Sunday, July 27, 2008

Pretty Riga

For the second time this summer I find myself having an afternoon in the Latvian capital. With is art nouveau architecture, green parks and blue trams it is an easy place to like. Since it is only about an hour away from Stockholm or Copenhagen I hope I will find time to come back some day for a longer visit.

Saturday, July 26, 2008

Unhappy America

Eating Special-K and yoghurt at night. In not so many hours an alarm clock will sound and I will be leaving for Stockholm, this time through Riga with airBaltic. As many times before, Vienna has been a safe haven for me. I remember all those mornings at Wien Westbahnhof, returning with a night train from somewhere in Eastern Europe, the feeling of arriving in a reserve, a sanctuary for a timeless existence which still always will be passing.


This week, the Economist writes about “unhappy America”. I could feel it first hand this spring in New Jersey: how people were loosing their jobs, the deep resentment about politics, and the overall malaise which someone expressed as “the slide is on”.

At the same time, 200 000 people gathering to listen to Barack Obama at Siegessäule in Berlin. And even as Obama occasionally may seem a little too keen on spin and flip-flopping, he clearly sends a message: the time for political idealism is not over. Hopefully, that idealism will be strong enough to convince also the American electorate to not turn the bad times into an international blame game but instead have the wisdom to learn from their own mistakes.

p.s. as I always been sceptical of alternative medicine, the arrest of Radovan Karadžić hiding as a new-age health prophet in Belgrade only adds further strength to my case :-)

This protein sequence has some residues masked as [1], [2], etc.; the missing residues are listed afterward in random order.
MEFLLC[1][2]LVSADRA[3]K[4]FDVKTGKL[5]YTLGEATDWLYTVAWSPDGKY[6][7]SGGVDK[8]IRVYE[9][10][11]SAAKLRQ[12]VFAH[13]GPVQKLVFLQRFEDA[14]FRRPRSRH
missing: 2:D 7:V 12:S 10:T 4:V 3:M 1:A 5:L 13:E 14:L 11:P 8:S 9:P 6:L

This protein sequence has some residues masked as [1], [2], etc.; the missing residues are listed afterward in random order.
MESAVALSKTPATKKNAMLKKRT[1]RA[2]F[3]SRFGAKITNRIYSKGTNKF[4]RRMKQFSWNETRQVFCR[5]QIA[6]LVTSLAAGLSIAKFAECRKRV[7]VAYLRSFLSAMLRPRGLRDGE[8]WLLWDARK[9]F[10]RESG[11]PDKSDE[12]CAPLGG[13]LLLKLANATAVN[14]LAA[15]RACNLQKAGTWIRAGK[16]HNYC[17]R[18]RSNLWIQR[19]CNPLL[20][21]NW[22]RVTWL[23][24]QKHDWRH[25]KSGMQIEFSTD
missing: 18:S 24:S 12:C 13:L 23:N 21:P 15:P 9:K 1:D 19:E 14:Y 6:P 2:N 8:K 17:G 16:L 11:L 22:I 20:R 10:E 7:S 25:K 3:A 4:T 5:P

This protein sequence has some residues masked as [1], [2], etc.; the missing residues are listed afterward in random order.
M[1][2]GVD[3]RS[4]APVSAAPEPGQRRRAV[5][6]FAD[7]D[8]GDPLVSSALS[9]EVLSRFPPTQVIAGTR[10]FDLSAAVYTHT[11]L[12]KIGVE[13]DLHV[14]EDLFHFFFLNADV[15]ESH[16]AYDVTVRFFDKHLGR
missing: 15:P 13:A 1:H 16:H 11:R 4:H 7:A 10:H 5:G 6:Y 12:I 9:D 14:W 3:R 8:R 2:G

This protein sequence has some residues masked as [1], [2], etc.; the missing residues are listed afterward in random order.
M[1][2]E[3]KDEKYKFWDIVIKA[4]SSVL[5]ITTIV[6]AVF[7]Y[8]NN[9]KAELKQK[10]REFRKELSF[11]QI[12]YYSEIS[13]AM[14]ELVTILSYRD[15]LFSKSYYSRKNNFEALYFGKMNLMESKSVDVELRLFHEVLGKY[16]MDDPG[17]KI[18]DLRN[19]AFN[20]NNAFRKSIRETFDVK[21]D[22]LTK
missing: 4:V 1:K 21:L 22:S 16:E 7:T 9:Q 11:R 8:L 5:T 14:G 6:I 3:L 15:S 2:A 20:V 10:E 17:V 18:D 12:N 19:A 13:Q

Thursday, July 24, 2008


Morning coffee in a Viennese apartment. Writing on my conference paper for Barcelona, trying to make its normative content somewhat more transparent and distinguishable from the empirical analysis. Limited success.

I like being back in Austria. On the first day, a walk down Kahlenberg, stopping at a Heuriger just as the rain came. Which reminds me that I should seize this moment before the skies open anew and take the S45 to the Baumax near Hernals.


Saturday, July 19, 2008


It was around lunch time, not that long ago, in the garden of Café Einstein on Kurfürstenstraße 58 in Berlin. The scene required nothing more: a large bottle of Römerquelle, some Grüner Vetliner and the good company.


Wednesday, July 16, 2008

The ordinary eternal machinery

It has been a few days now, here at the Baltic. I have been sleeping away, listening to the distant sea and the garden outside. After a small surgery at the hospital yesterday, I am finally able to say that it is getting better.

Still a part of me dwells with those long hours of feeling miserable. The deep hopelessness which comes with having high fever day after day. It can be worth remembering on better days, how vulnerable one actually is beneath all the surface.

Meanwhile the outside world leaves us with no rest. In recent polls, the welfare chauvinistic and xenophobic party Sverigedemokraterna has gained just enough voters to make it into parliament in the next general election. As I have said elsewhere, it is far too simple to look down on these people. As with many other issues of class, we are tempted to judge their lack of self-control, their misspelled propaganda posters or their personal criminal records as if this did not at all have a history. But, surprise, it has. And that history is one in which the elites of Sweden repeatedly have failed to take the debate, to show a cosmopolitan commitment which goes beyond eating Parmigiano cheese and talking about what nice food immigrants bring.